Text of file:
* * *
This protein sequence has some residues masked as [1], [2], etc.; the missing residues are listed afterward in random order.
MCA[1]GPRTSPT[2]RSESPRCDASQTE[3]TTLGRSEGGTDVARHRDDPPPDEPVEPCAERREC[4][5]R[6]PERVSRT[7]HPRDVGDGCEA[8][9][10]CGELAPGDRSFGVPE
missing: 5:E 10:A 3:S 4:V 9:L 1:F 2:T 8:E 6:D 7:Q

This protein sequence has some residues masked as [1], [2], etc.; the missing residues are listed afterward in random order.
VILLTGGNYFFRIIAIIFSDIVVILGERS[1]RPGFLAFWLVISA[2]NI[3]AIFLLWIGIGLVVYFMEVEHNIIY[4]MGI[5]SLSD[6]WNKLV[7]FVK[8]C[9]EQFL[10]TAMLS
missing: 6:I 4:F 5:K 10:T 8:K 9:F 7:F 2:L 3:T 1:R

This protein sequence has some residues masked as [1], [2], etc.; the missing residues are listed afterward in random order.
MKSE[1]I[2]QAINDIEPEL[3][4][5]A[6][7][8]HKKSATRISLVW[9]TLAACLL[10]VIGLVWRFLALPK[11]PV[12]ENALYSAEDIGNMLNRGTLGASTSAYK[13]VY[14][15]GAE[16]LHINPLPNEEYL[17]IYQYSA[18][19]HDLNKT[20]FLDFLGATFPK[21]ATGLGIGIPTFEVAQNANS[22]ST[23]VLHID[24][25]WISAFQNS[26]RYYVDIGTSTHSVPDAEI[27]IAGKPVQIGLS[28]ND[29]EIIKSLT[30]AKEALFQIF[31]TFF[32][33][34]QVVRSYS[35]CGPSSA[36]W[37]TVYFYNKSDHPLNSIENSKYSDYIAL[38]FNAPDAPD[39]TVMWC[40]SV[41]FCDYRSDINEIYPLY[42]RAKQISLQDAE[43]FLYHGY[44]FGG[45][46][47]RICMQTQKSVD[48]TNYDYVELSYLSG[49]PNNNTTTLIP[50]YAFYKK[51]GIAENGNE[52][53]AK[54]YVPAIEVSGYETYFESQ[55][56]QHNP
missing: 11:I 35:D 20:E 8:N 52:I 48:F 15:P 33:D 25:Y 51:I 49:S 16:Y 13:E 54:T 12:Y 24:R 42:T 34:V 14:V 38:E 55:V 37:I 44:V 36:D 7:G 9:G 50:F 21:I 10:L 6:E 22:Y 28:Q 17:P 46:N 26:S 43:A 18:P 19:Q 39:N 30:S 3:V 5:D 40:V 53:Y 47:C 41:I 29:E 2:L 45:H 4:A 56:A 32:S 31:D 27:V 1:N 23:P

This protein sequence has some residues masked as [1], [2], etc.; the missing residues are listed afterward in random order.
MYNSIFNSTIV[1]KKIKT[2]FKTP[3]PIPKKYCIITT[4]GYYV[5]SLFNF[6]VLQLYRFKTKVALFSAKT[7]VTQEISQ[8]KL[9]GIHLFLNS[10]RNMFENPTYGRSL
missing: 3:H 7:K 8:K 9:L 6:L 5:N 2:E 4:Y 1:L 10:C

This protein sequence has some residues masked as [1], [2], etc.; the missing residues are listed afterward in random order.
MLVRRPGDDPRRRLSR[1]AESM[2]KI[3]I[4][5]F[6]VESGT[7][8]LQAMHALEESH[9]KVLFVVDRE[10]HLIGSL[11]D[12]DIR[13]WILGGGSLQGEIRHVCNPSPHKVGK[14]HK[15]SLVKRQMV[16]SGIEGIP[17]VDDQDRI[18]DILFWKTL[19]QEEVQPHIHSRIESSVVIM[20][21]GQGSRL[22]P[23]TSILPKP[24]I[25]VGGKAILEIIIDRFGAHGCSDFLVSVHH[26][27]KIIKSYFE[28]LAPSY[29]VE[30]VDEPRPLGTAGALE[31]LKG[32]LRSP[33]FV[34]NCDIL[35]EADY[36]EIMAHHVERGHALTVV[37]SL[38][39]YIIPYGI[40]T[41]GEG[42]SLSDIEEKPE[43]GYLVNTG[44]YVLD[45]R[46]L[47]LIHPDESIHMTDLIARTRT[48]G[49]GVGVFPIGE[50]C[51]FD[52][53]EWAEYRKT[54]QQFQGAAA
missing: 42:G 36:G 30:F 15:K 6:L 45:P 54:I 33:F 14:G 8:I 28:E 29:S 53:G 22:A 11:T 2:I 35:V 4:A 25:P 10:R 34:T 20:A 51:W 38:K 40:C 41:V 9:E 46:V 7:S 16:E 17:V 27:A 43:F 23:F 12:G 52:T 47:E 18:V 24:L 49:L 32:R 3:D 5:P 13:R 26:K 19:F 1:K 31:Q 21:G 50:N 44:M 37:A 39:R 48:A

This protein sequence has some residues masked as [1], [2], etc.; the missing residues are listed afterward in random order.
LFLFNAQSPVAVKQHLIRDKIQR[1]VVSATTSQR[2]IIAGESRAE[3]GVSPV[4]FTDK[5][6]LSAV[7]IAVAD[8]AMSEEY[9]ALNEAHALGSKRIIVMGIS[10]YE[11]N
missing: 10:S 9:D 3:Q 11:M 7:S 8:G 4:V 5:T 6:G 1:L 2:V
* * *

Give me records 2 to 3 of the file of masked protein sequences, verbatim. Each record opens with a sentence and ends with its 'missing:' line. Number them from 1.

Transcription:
This protein sequence has some residues masked as [1], [2], etc.; the missing residues are listed afterward in random order.
VILLTGGNYFFRIIAIIFSDIVVILGERS[1]RPGFLAFWLVISA[2]NI[3]AIFLLWIGIGLVVYFMEVEHNIIY[4]MGI[5]SLSD[6]WNKLV[7]FVK[8]C[9]EQFL[10]TAMLS
missing: 6:I 4:F 5:K 10:T 8:K 9:F 7:F 2:L 3:T 1:R

This protein sequence has some residues masked as [1], [2], etc.; the missing residues are listed afterward in random order.
MKSE[1]I[2]QAINDIEPEL[3][4][5]A[6][7][8]HKKSATRISLVW[9]TLAACLL[10]VIGLVWRFLALPK[11]PV[12]ENALYSAEDIGNMLNRGTLGASTSAYK[13]VY[14][15]GAE[16]LHINPLPNEEYL[17]IYQYSA[18][19]HDLNKT[20]FLDFLGATFPK[21]ATGLGIGIPTFEVAQNANS[22]ST[23]VLHID[24][25]WISAFQNS[26]RYYVDIGTSTHSVPDAEI[27]IAGKPVQIGLS[28]ND[29]EIIKSLT[30]AKEALFQIF[31]TFF[32][33][34]QVVRSYS[35]CGPSSA[36]W[37]TVYFYNKSDHPLNSIENSKYSDYIAL[38]FNAPDAPD[39]TVMWC[40]SV[41]FCDYRSDINEIYPLY[42]RAKQISLQDAE[43]FLYHGY[44]FGG[45][46][47]RICMQTQKSVD[48]TNYDYVELSYLSG[49]PNNNTTTLIP[50]YAFYKK[51]GIAENGNE[52][53]AK[54]YVPAIEVSGYETYFESQ[55][56]QHNP
missing: 11:I 35:D 20:E 8:N 52:I 48:F 15:P 33:D 25:Y 51:I 49:S 16:Y 13:E 54:T 12:Y 24:R 42:T 34:V 14:V 38:E 55:V 37:I 44:V 36:D 7:G 9:G 50:F 21:I 10:L 6:E 22:Y 28:Q 17:P 46:N 26:S 43:A 18:P 19:Q 39:N 30:S 3:V 5:D 40:V 53:Y 47:C 41:I 29:E 2:L 45:H 4:A 56:A 32:S 31:D 27:V 1:N 23:P